Related: The Flower Seeds You Should Be Planting In Autumn

4. Know that crops last longer in fall

Fall and winter gardening turns your vegetable plot into a giant refrigerator. During the fall season, cool weather allows crops to hold longer in the garden once mature. Crops like broccoli, cabbage, and kale can live for months in the garden after they reach maturity. Even fast growing crops like spinach, cilantro, and lettuce will hold their quality for much longer when planted for fall harvest. If you plan properly, you may be able to harvest from the garden all through the cold season and into the early spring.

Related: 7 Quick Growing Veggies You Can Still Plant In Your Summer Garden

Now that you are primed to select crops that still have time to mature in your region and have opened up space in the garden for new crops, it’s time to discuss fall crop options. While not comprehensive, the following list includes the most popular and commonly requested crops for fall planting in our gardens:

 
planting carrots in fall
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Carrots (about 70 days to maturity)

Direct-sow carrots into the garden in rows spaced 6-8 inches apart. If your garden has drip irrigation, sow the seeds along the drip lines. Carrot seed is very small and can be hard to sow precisely, so aim for 5-8 seeds per inch. You’ll need to thin the plants to one seedling per inch once they have germinated, but overseeding helps ensure a fully filled-out row. Once fall carrots are mature, they can hold in the garden for months. You’ll find that carrots typically taste even better than normal when harvested in the fall after a few light frosts. If you’re gardening in an area that experiences hard frosts during the winter, pull all of your carrots out of the garden before frost sets in or mulch your beds with a thick layer of straw to protect their exposed crowns.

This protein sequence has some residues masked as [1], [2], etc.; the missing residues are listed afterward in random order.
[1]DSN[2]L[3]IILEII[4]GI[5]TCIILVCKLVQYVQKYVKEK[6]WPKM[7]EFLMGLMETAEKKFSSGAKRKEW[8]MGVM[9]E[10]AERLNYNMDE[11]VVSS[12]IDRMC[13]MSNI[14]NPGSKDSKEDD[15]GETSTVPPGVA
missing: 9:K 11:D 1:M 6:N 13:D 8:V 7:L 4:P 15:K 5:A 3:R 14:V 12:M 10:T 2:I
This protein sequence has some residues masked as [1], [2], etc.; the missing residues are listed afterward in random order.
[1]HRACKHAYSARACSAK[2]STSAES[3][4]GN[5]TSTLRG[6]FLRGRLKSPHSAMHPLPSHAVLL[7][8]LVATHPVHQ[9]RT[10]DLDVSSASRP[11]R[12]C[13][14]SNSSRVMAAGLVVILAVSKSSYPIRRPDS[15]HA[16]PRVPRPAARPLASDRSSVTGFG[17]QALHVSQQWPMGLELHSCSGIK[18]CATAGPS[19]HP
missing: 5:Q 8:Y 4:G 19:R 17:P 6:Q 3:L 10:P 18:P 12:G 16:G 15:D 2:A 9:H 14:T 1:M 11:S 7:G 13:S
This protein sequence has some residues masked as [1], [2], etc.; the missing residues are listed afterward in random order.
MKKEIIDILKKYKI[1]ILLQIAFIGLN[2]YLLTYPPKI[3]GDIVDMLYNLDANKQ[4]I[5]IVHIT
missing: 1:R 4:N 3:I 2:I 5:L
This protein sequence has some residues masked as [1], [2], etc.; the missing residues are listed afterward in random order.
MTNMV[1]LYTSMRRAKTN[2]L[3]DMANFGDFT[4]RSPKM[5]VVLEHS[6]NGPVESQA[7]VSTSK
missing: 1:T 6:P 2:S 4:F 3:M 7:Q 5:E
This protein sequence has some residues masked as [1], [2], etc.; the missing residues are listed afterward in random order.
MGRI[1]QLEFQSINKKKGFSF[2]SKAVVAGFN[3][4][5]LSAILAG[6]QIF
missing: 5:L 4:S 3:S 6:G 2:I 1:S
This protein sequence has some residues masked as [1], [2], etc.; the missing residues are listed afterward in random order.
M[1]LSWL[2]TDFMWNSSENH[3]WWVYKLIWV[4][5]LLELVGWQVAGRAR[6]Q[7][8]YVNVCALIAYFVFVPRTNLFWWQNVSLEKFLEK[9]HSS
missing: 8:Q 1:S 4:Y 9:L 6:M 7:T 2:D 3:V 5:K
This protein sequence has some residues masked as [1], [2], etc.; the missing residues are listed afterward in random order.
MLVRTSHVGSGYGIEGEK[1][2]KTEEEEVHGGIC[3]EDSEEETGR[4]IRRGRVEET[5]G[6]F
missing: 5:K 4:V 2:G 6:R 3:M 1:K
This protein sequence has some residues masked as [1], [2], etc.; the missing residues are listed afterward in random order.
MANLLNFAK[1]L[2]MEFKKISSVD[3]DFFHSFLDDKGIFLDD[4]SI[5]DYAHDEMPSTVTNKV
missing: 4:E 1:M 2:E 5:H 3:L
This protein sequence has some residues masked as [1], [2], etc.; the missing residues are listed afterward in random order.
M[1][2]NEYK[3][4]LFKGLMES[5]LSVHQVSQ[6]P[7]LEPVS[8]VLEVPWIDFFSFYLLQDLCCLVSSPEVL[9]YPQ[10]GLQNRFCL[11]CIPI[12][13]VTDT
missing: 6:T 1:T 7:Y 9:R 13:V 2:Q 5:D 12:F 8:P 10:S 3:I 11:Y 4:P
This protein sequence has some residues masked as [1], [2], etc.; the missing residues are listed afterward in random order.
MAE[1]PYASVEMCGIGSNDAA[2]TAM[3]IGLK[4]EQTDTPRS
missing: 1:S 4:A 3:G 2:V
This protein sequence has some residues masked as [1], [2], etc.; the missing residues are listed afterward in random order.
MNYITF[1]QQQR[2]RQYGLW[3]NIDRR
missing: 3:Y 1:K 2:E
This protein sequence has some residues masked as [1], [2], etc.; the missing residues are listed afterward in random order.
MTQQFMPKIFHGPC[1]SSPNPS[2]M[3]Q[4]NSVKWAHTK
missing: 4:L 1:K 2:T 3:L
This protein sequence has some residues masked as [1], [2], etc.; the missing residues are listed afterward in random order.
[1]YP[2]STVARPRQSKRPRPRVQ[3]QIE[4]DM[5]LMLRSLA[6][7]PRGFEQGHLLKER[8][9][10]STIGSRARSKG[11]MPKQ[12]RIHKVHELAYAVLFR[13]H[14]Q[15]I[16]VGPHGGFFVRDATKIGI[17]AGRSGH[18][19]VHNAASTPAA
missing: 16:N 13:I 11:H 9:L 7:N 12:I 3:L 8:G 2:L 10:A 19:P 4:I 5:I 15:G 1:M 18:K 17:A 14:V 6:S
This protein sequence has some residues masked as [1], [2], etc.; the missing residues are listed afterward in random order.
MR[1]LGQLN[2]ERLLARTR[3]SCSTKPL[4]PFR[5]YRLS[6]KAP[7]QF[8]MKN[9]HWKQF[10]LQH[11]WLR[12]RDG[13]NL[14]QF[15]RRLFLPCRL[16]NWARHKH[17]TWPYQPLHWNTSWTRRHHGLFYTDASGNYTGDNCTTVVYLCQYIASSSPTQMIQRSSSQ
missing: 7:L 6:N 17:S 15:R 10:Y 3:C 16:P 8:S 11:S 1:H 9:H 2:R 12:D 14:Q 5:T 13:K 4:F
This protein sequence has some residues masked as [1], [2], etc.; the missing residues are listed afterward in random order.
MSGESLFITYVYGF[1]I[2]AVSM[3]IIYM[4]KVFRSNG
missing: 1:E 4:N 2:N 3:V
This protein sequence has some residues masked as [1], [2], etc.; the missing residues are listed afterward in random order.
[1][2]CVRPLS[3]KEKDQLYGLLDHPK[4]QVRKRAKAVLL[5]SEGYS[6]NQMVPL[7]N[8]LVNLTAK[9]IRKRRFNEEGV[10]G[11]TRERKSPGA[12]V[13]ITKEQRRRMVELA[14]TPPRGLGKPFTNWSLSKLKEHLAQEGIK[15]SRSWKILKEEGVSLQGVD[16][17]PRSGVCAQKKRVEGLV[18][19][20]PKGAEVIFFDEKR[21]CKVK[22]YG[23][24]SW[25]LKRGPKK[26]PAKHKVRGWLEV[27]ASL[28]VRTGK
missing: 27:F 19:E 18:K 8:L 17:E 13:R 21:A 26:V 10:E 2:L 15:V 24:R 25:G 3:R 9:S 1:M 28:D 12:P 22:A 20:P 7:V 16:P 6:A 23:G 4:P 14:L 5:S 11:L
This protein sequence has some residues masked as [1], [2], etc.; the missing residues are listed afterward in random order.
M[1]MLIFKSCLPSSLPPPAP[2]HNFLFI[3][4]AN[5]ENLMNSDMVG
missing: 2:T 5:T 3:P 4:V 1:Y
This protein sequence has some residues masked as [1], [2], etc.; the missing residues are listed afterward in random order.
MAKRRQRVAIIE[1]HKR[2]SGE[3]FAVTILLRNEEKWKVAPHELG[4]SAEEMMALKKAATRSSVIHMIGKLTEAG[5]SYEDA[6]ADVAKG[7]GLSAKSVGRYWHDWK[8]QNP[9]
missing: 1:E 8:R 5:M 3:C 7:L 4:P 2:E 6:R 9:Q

Recommended varieties: Napoli, Nelson, Bolero

Related: Your Guide To Growing Carrots

growing radishes in fall garden
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Radishes (about 30 days to maturity)

Direct-sow radishes just like you would carrots. Radish seed is a much bigger seed than carrot seed, so you can aim to sow 3-4 seeds per inch. Just like with carrots, most radish varieties need to be thinned to one seedling per inch once the plants have germinated. Radishes grow quickly, so if you start sowing in early August, you may have time to squeeze in two plantings before the season is over. Try to harvest your radishes as soon as they reach maturity, because they’ll continue to grow and quickly loose their texture if left in the garden.

Related: How To Grow Radishes

A note on “fall radish” varieties: Like all crops, radishes come in myriad shapes, sizes and colors. The most commonly grown salad types have quick lifespans and climate adaptability, which allows them to grow successfully in spring, summer, and fall. However, some types of radish are bred specifically to perform only in fall conditions. Both daikon and watermelon radishes are categorized as “fall or winter radishes." While these make wonderful additions to the garden, they do take much longer to mature than salad radishes, so make sure to note their days to maturity before planting.

Recommended Varieties: French Breakfast, Cherriette, Watermelon